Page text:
No. 63, April 2016

No. 63 (April 2016)

bulletGlobalisation without Global Demand

bulletPrivate Investment: The God that Failed

Globalisation without Global Demand

Three years after Narendra Modi was handpicked by the corporate sector for prime ministership, and a year and a half after the corporate sector bankrolled his victory, the Indian economy remains in a slump. The latest series of official Gross Domestic Product(GDP) data paints an unconvincingly rosy picture of growth, but these have been widely questioned, even within the establishment. Most other conventional economic indicators point to stagnation or deterioration.

This situation has created confusion and some alarm among ruling class circles. Different interests are coming to the fore on how to tackle the crisis. These differences reflect different shades of interest within the ruling classes, as well as between the native ruling classes and international capital. While there is no fundamental contradiction between these interests, there are secondary differences, and these are worth noting, for they shed light on the underlying situation. There is, however, a real chasm between all these interests and the interests of the masses of people. (We have discussed similar themes in Aspects no. 50.)

One set of policy-makers, reflecting largely the interests of the Indian corporate sector, is agitated at the severe paucity of demand. This demand depression is depressing the prices of their output and shrinking the absolute size of the surplus that accrues to them. They want an increased stimulus to growth, in the form of (i) lower interest rates and (ii) increased Government spending, even if that means revising temporarily the present schedule of bringing down the fiscal deficit (i.e., Government borrowing). We have discussed this view in a separate piece, “Private Investment: The God that Failed”.

Another view, reflecting largely the interests of foreign investors, particularly foreign financial capital, wants the Reserve Bank to keep interest rates high (in the name of checking inflation) and wants the Government to stick rigidly to its programme of deficit-slashing. These interests claim that eventually investment and growth will revive on their own; all that is needed is to remove all restraints on investment and profit-making, and wait patiently for the upturn. At any rate, the depression is presenting these sections some opportunities to buy assets at cut-rate prices.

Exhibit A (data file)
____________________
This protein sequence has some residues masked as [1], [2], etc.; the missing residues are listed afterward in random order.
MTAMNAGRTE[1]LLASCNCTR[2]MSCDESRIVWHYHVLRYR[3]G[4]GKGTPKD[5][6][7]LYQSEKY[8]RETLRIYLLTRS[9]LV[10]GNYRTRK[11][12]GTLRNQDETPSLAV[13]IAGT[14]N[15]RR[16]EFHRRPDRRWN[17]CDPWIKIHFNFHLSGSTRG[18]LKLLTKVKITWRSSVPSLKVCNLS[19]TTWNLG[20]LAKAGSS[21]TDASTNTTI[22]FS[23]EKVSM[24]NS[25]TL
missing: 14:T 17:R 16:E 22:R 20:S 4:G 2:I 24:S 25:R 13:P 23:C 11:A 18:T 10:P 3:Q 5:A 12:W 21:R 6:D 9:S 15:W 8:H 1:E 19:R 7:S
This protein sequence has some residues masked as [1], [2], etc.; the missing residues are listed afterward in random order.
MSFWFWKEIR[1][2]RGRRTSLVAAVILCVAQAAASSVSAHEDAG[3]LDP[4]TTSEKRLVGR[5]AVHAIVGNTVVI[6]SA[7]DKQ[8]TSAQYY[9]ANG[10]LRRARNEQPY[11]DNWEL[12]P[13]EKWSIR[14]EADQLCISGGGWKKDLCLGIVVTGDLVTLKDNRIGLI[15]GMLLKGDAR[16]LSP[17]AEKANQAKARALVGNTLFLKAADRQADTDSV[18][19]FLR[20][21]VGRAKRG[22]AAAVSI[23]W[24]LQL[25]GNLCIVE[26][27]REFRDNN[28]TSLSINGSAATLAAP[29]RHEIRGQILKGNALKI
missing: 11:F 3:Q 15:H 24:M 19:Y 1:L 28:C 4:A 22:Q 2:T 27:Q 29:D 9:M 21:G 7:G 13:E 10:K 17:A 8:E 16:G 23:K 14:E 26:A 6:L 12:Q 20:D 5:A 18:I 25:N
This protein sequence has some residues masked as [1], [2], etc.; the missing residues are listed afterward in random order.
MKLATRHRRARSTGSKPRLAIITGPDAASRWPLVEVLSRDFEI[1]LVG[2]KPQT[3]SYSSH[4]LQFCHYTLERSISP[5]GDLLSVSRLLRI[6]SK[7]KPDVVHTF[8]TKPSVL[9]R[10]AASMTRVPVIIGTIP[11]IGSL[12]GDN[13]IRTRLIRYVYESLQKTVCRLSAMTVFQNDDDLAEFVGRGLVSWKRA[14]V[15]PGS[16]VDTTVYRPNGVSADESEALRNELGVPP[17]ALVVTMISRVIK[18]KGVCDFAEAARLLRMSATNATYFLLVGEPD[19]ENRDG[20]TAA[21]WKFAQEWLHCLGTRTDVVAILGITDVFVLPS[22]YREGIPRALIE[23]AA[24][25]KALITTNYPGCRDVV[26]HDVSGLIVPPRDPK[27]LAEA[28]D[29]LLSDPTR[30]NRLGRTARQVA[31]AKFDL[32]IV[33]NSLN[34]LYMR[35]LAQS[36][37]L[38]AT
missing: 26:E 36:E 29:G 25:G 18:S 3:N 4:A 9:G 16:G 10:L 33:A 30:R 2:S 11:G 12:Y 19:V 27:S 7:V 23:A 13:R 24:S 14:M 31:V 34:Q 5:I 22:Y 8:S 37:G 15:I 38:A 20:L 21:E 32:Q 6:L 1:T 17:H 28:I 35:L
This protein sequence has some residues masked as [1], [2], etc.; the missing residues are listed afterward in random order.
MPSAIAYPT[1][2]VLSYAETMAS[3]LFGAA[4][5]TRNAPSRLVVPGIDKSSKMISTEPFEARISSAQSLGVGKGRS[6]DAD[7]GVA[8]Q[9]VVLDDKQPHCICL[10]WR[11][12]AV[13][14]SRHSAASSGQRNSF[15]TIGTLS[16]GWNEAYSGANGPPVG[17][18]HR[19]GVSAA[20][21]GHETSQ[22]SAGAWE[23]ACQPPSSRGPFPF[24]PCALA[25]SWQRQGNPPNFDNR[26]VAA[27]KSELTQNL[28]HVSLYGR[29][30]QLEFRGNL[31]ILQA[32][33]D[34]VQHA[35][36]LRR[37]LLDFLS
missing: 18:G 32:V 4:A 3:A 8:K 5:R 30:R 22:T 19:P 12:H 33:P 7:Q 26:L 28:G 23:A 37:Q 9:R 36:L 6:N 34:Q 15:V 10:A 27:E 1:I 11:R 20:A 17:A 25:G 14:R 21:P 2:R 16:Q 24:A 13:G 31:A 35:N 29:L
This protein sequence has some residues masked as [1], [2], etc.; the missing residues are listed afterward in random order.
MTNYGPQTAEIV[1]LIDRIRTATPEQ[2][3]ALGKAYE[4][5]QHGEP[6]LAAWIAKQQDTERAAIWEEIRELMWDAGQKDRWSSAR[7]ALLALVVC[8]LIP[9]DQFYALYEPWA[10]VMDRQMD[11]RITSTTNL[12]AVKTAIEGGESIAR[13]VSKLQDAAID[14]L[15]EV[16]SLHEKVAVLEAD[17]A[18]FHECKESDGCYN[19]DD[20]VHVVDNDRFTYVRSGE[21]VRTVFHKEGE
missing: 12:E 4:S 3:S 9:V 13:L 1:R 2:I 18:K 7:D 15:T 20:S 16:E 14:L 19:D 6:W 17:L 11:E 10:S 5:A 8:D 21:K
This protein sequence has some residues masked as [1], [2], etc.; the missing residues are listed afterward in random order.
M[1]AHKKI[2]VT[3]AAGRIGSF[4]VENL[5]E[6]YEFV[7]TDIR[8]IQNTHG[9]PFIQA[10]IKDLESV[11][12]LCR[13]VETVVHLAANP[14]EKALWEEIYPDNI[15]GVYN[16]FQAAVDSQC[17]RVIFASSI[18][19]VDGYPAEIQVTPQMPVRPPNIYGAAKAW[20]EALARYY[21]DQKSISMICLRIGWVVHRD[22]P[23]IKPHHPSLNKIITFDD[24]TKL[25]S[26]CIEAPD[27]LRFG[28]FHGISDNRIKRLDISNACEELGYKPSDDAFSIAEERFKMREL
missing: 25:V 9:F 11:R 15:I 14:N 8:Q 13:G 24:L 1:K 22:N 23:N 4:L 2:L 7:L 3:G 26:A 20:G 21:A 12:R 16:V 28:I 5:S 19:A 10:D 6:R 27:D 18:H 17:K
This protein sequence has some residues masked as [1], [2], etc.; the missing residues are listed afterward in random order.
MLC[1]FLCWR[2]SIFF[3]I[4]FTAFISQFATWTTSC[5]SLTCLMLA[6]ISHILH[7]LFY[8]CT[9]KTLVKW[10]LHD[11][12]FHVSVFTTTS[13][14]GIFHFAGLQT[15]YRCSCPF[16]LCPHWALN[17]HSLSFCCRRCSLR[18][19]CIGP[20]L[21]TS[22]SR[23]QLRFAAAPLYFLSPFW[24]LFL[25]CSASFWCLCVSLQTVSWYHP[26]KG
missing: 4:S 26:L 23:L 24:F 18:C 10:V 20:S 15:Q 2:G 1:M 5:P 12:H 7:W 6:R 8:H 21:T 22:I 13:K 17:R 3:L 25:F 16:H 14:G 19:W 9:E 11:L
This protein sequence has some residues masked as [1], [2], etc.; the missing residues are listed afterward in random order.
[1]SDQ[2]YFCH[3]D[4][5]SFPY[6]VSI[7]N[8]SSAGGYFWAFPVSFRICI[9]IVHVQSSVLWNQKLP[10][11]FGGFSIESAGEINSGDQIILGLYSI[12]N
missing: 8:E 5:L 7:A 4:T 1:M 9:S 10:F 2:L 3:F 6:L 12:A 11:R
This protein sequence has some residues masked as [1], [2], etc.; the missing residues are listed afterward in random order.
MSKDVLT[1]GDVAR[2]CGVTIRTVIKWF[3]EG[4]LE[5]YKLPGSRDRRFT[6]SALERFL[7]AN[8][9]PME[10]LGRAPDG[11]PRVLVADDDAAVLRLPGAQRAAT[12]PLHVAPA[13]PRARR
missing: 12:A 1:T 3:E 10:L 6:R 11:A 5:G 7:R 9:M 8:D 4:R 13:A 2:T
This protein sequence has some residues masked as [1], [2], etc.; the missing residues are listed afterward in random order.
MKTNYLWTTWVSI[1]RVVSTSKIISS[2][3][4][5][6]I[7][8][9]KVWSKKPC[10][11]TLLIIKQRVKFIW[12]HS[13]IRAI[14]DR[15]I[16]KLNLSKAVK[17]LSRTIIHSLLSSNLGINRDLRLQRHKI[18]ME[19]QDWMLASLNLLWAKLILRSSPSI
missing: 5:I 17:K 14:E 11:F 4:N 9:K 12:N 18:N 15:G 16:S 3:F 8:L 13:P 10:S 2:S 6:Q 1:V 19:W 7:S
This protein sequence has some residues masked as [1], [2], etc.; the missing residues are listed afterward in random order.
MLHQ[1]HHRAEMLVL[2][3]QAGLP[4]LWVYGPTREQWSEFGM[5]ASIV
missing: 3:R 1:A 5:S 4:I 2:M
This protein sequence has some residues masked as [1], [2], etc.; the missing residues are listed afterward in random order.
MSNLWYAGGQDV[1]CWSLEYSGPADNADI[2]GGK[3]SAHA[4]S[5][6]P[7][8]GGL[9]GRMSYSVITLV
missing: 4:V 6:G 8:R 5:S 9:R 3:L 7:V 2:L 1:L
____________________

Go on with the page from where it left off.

In reality, there is no absolute dividing line between the proponents of these two views; they overlap considerably, and individuals shift from one side to the other. And even the first view, if adopted, would not do much to revive demand. In the following piece we look at the arguments of the RBI chief, representing the second view. Before that, let us cast an eye over the state of affairs, as revealed by the RBI itself.

A Portrait of Stagnation
The Reserve Bank’s September 2015 Monetary Policy Statement lays out the picture of the current slump.[1] It notes that global growth appears to be slowing in the third quarter of 2015. The slowdown is concentrated in the so-called “emerging” economies (which now appear to be submerging). The recession in Brazil and Russia is set to deepen, South Africa is on the edge of recession, and the deceleration in China is growing steeper (it has since become precipitous, with the latest figures showing that the Chinese economy is growing at its slowest rate in a quarter of a century). Nor is growth in the advanced economies strong; it could “taper”. World trade, which had long grown faster than world GDP (indicating the growing ‘globalisation’ of economies), is now growing considerably more slowly than GDP. This indicates that economies are turning inward, and setting up barriers to imports. According to the Statement, “the current soft patch in the global economy is expected to continue in the near term as downside risks have increased significantly.”

By September, India’s exports had been contracting for 10 months (and have continued to do so thereafter); while the volume of exports is up, prices have fallen so sharply that the total value of exports is down. Moreover, countries which import goods and services from India are setting up non-price measures to curb imports. The earnings of the much-vaunted information technology (IT) sector are also damped by declining global IT spending. While India’s non-oil, non-gold imports too have fallen (due to the weak state of domestic demand), they have not fallen as sharply as India’s exports. A further danger is that, as industries in other countries suffer from excess capacity due to the global slump, they are willing to dump their goods in India at lower prices. This makes it harder for Indian firms to compete, and in sectors such as steel, some Indian firms have stopped servicing their bank loans.

The RBI acknowledges that aggregate demand in the Indian economy is weak, and there was a sharp sequential slowdown in April-June 2015. The growth in bank lending has slowed to a crawl. The growth of direct tax revenues – taxes on income of the corporate sector and the better-off – is “subdued”. Indirect tax revenues – collected from the vast majority – are up, but that is largely on account of increased rates, not expanded activity. Government consumption spending is on a tight leash, and so cannot impart a stimulus to aggregate demand.